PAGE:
I’m still entertained that I read this. Even moreso that I actually finished it. But when you are half-way round the world in a hotel room, and jet lag is making sleep all too illusive, and you just refuse to pay the equivalent of $15-$20 for a paperback in English, well, you sift through the spouse’s backpack and read whatever you come across. This is one such book.

Power Play is a he-man sort of book. The kind that sadly feeds men’s insistence that women really only like bad boys . . . even reformed bad boys. Let me make it clear to Mr. Finder: there is nothing romantic or mysterious (in a good way) about knowing that your man once killed someone.

The plot stays on its carefully crafted tracks throughout. So I can’t have much to complain about there. It’s the track itself that bothers me. In this story, a man who knows quite a bit about airplanes happens to get sent to his company’s executive, good-ole-boys yearly retreat at some cabin in the middle of nowhere. I’ll spare you the detailed contrivance that gets him there. Conveniently for the author, the protagonist’s lost true love, who is not an executive and who broke up with him because he never shared anything about his personal life, also magically contrivedly appears on scene. Within precious few hours, the cabin has been taken over by a band of renegades seemingly bent on taking the entire executive staff hostage so as to make off with much of the company’s money. And of course, they are unopposed to using far more violence than necessary to accomplish their goal.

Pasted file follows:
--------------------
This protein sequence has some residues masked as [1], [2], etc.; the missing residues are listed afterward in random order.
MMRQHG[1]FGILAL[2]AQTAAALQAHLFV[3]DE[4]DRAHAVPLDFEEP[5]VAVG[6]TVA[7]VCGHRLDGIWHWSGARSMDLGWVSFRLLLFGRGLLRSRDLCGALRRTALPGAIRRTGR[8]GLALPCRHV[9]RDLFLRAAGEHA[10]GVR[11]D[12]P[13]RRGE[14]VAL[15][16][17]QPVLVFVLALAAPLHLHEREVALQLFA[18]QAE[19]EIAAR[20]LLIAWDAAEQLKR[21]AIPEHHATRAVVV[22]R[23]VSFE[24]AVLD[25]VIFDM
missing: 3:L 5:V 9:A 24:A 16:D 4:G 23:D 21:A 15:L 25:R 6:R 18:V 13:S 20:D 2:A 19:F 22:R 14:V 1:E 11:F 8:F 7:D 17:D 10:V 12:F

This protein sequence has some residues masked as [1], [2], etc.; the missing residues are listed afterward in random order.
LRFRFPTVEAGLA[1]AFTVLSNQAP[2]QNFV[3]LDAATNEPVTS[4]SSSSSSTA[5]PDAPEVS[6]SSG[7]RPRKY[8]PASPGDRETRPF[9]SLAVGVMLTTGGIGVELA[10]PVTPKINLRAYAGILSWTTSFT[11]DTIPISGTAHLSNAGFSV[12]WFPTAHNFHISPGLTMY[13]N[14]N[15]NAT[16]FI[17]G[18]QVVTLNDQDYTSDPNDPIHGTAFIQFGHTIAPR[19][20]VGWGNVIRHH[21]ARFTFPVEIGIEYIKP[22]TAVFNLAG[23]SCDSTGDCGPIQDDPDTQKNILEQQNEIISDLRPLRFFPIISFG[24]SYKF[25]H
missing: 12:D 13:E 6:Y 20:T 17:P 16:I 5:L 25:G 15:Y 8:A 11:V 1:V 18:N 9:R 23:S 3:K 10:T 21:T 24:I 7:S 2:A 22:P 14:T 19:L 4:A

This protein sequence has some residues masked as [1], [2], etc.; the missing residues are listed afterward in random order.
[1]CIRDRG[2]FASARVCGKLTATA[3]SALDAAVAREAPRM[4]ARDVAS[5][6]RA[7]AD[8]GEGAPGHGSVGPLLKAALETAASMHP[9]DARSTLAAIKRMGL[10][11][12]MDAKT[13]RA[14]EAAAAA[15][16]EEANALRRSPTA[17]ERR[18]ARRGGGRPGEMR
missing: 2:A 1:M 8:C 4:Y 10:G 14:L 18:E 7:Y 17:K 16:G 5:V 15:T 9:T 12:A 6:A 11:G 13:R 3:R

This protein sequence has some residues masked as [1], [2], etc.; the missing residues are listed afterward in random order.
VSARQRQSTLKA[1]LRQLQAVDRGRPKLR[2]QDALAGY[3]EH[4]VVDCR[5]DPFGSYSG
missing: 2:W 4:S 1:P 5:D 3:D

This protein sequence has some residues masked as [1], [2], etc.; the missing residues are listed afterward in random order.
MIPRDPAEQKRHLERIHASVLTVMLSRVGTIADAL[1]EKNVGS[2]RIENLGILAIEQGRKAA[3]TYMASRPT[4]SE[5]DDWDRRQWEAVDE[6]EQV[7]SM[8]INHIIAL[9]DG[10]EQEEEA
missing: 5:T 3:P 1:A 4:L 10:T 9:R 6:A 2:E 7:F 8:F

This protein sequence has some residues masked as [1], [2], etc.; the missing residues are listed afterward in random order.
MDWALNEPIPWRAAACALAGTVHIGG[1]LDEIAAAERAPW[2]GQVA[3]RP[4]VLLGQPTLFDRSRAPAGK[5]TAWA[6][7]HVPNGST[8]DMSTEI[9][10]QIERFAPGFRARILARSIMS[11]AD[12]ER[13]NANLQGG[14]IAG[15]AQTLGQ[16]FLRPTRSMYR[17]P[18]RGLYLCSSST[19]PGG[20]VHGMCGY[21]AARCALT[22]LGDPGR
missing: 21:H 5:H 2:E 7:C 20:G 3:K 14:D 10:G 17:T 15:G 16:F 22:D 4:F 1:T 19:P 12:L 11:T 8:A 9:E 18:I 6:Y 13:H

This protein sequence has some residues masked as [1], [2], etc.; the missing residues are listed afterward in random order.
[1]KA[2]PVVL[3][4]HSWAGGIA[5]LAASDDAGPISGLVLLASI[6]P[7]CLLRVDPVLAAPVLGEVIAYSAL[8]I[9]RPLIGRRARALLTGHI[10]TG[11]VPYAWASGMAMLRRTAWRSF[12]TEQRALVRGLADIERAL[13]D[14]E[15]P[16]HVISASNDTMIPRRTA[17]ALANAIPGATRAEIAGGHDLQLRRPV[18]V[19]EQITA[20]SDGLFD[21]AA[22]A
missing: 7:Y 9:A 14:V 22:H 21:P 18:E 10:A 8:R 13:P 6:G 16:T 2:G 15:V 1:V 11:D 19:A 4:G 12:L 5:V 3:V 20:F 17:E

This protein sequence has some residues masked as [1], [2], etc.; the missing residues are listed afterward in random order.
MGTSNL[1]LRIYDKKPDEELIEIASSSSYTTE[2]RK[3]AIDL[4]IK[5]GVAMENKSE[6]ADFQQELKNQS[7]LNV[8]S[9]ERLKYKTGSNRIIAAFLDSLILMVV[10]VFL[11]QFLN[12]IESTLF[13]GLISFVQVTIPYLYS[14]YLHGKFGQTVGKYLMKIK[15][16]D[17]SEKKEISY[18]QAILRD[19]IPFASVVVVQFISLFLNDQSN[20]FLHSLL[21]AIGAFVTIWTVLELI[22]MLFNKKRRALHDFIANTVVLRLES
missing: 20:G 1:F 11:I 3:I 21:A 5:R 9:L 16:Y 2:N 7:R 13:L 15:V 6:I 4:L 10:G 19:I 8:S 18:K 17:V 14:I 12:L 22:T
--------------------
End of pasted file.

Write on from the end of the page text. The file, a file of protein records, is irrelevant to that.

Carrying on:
Of course, just to keep it interesting(??), Mr. Finder also adds liberal dashes of executive in-fighting, whining, and crotch-scratching stopping just shy (or not) of chest thumping their masculinity. Actually, I think the rescue from the almost-rape scene of the protagonist’s long lost love that crosses the chest thumping line. Or is it her overly heart-felt reaction–her desire to be touched by the protagonist so soon after the ordeal who only saves her by exercising brute strength force.  I guess that’s how some men feel manly, by protecting their women folk.

My review jumps around because the story also jumps around. There are numerous flashbacks designed to let the reader into the mind of the protagonist, so that naturally by the end we understand who he is much better than those around him. And of course, he gets the girl in the end.

Contrived, contrived, contrived. While I really didn’t enjoy the actual story line, I will say that Mr. Finder knows how to write a story that moves along. He was neither too light nor too heavy with the dialog, and his general structure was well-written. In my preparation to write this review, I discovered that he has at least half-dozen acclaimed books released before this particular novel. I’ll have to ask my husband if they are all cast from the same sort of mold. Or if this was a blip in an otherwise good repertoire.

When I completed the book, I looked at my spouse and commented on the total unbelievability of the plot and wondered whether men really buy that kind of thing. And he silenced me well and good by querying the same thing of women for most of my favorite chick lit books. Touché.

But I can’t help thinking that few of the books that I choose to read for their modern fantasy appeal are half as ridiculous as Power Play.